What are your pioneering achievements or goals?
In what ways do you opt to go "outside" of comfort?




6 comments:

ryan said...

Last weekend I went to a dirt track race in Winchester, Virginia. My dad has been racing cars my entire life and although I am not as "gung-ho" about racing as he is, I still enjoy watching him participate in this incredibly competitive sport. As a photographer and a curious person, the subculture of dirt track racing is so incredibly intriguing to me. The sights, sounds, smells, dust and people are so interesting that I often feel like I'm watching from afar instead of actively participating. I feel very different in many, many ways from the typical dirt track fan that I sometimes feel a little uncomfortable being there.

On this particular night last weekend, I decided to try to step out of my comfort zone a bit by actively engaging myself with two men that were blocking the view of the race track for myself and a number of other spectators. They were standing in front of everyone and weren't responding to the curses people were hurling at them from behind me. I thought, well maybe I can mediate by asking them politely to take their seats, pointing out that there were in fact two seats right next to me.

It is never really comfortable to be the person who confronts someone when they're doing something that negatively affects others, but this time felt even more uncomfortable because of my feeling as an outsider. I got up my courage, walked over to where they were standing and asked them in as non-threatening a tone as I could muster, "Would you guys mind sitting down? None of the people can see that corner of the race track and there are a couple of seats here that you could take." The one man told me to “Sit the fuck down before I punch you in the face,” and the other man said “We’ll sit down when we’re ready.”

I was so shocked by how angry I had just made them that I stood there dumbfounded as they yelled and threatened me some more. I kept calm and continued to try to explain my point, but they were not interested. Eventually I sat down and they moved on. Fortunately, no one got punched in the face.

By stepping out of my comfort zone I almost got my ass kicked, but it was a great learning experience to be uncomfortable and to get threatened. By keeping calm during the confrontation, I reaffirmed to myself that I have the power to negotiate these types of situations without the use of physical force. I also realized how lucky I am to be surrounded by the good people I call friends and family and how comfortable I am with these people in my day to day life.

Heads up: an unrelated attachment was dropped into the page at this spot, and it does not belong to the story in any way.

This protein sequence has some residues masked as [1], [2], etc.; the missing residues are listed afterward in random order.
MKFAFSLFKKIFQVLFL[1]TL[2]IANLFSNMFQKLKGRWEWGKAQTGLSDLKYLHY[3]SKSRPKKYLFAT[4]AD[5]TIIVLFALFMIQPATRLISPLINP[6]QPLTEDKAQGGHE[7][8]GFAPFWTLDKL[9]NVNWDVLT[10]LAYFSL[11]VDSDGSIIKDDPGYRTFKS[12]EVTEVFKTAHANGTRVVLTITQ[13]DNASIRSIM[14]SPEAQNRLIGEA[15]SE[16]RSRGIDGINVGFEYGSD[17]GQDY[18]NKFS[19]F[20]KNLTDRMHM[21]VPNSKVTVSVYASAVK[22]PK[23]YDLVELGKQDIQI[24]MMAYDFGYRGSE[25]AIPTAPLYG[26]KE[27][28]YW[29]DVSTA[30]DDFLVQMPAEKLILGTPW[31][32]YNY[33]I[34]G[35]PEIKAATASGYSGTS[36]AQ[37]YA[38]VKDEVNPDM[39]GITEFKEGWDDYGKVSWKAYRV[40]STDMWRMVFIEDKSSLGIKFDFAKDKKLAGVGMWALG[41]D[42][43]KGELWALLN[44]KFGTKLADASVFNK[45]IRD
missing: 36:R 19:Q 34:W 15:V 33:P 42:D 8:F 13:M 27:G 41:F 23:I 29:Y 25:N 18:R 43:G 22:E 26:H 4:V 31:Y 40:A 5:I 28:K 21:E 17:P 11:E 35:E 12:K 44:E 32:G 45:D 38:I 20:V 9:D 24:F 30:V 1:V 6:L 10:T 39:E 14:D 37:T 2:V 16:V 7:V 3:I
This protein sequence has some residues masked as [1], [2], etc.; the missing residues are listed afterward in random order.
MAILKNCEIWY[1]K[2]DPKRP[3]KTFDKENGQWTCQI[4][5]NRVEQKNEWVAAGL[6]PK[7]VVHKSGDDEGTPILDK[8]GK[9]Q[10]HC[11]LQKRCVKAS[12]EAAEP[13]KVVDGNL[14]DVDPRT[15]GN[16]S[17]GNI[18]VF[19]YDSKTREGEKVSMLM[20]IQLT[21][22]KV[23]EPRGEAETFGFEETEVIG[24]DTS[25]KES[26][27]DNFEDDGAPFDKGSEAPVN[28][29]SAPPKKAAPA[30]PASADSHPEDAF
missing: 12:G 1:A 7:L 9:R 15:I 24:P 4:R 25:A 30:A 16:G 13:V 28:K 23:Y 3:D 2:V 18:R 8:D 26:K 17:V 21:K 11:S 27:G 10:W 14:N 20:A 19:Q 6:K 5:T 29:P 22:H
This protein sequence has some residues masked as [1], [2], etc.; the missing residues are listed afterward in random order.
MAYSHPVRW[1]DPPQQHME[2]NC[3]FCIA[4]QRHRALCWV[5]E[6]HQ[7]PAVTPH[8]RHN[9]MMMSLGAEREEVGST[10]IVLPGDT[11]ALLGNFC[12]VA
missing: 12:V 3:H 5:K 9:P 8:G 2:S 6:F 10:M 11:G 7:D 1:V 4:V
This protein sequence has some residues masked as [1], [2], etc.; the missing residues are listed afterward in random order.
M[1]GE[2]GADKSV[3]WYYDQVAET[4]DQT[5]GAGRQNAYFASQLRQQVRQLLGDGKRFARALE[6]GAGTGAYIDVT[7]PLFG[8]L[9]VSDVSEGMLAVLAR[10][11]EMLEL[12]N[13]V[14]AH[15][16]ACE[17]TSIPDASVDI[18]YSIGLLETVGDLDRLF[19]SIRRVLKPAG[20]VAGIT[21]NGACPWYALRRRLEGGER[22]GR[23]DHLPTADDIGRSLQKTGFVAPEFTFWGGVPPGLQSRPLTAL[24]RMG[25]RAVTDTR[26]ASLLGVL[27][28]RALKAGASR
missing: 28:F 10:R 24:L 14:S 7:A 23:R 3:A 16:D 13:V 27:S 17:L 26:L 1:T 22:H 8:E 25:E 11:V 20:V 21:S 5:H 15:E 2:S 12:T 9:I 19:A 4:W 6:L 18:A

These uncomfortable moments truly help me to appreciate all the wonderful people and experiences I have in my life and I think that is the true importance of stepping out of our comfort zones from time to time.

Thanks for another great topic Larissa.

hallielujah said...

Hear, hear Ryan and Larissa! You rock the casbah!

Larissa said...

Ryan,
This is a great story and an example of even the small risks we take everyday. Sometimes, it seems, you just can't "kill 'em with kindness." But I'm so glad to know that my husband keeps his cool in tense situations. You are a great role model!

Love,
Larissa

Larissa said...

Thanks Hallie, you rock too!

Sparky said...

i'm hoping to pioneer in the fields of ethnomusicology and stress-reduction. talk about out of my comfort zone: i'm taking a meditation class and it's torture in the sense that i don't like being so alone with my thoughts. but it's great discipline, and it helps me try for mindfulness in my daily life. this is scary and WAY away from the norm for me, but i think it'll help me pave the way for what i'm not sure, but i'll keep meditating on that one. i love you.

Larissa said...

Hi Sparky! Great to see your name in the comments list. I'm so excited to hear you are taking a meditation class. Who knows what doors this will open up for you? Though it may seem out of the "norm" for you, I think we are always creating new realities and identities for ourselves and that is so important in our quest to lead full lives. I just know you're going to pioneer in both the fields you mentioned. Best wishes, I love you and miss you!
Larissa